In this work we have described the clinical and molecular features of four Mexican siblings who have WS. To the best of our knowledge, this is the first Latin American WS family in which the molecular basis of the disease has been analyzed. This family was unusual as all the four descendants of a non-consanguineous couple were affected. The parents were not relatives, originated from distant geographic areas of the country, and each of them was a heterozygous carrier for a different WFS1 mutation. WFS prevalence or carrier frequencies in Mexico are currently unknown. A carrier frequency of 1 in 354 was estimated by Barret et al. . in the United Kingdom.
Although compound heterozygosity for WFS has been previously reported [14,15,23], the present pedigree is an unusual compound heterozygosity familial example as the four sons of this unrelated couple inherited a mutated allele from each parent and were affected. This greatly deviates from the empiric 25% risk of autosomal recessive diseases.
Genetic analysis revealed that affected members of this family were compound heterozygous for two novel WFS1 mutations, including a paternally inherited missense mutation at exon 5 and a maternally inherited 16 bp deletion at exon 8. The missense mutation at exon 5 replaces an arginine residue at position 177 in the Wolframin extracellular 1 domain, while the 16 bp deletion predicts a frameshift from amino acid 451, in the transmembrane 4 domain, and the introduction of a premature stop codon 65 residues downstream. An arginine residue at position 177 is evolutionarily conserved among Wolframin proteins in several species, indicating its biologic significance.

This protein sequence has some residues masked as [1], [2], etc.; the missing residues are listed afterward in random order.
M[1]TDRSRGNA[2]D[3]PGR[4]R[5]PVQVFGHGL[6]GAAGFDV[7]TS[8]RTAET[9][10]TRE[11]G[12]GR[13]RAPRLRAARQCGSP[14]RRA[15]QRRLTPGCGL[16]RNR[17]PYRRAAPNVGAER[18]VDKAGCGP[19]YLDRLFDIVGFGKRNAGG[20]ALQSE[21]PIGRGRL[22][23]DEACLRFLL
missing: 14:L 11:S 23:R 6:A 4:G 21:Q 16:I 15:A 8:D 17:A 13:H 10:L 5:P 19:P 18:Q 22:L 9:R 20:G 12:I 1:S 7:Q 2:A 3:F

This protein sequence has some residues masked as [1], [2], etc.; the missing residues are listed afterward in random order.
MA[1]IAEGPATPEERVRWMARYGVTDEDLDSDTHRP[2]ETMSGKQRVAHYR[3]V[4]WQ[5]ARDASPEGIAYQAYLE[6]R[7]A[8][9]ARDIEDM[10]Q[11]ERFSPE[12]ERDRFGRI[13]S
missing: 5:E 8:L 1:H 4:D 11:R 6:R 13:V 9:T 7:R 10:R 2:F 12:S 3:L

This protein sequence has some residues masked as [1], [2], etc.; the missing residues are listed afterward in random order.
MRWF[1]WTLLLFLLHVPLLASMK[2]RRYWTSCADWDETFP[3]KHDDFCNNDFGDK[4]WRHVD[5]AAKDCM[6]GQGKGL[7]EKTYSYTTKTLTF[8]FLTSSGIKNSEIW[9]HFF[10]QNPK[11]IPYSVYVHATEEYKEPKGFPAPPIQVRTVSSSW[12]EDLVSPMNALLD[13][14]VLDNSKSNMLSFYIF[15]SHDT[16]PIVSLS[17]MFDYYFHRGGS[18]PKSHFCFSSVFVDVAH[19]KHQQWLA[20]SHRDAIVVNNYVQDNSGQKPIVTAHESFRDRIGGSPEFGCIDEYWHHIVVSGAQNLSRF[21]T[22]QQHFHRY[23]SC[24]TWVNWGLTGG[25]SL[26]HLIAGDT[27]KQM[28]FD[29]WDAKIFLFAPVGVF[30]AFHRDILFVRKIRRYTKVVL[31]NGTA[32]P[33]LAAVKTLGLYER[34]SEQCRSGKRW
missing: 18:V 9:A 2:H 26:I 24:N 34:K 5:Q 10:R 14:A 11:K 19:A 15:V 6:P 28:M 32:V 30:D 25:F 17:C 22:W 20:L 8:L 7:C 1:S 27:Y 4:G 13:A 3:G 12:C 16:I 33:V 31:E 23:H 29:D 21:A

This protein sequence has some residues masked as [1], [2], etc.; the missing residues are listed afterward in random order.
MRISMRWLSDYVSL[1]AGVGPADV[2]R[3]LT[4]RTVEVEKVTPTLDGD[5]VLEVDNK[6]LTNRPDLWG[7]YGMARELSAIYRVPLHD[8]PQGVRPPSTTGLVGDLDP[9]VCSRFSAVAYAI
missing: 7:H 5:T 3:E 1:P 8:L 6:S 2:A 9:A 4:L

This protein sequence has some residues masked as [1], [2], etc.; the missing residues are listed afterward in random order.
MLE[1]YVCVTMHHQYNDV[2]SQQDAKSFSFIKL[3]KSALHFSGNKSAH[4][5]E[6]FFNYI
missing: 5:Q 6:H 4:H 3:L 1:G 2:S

Besides the typical features of WS, all four patients exhibited a homogeneous pattern of dental anomalies characterized by enamel hyoplasia and abnormalities in teeth color. To the best of our knowledge, dental anomalies have not been reported as being associated with WS and it is unknown to us if dental anomalies in this family were related to the specific WFS1 compound mutation.
In conclusion, our study analyzes for the first time the WFS1 gene status in a Latin American family with WS and adds to the mutational spectrum of the disease. Molecular investigation of more samples of WS patients from our country will help to identify if compound heterozygosity occurs commonly or if there are recurrent or founder WFS1 mutations in this particular ethnic group.
The authors thank Dr. Patricia Roa-Perez for performing the dental examinations, and Reyna Martinez, from Hospital General de México for performing the audiometric tests.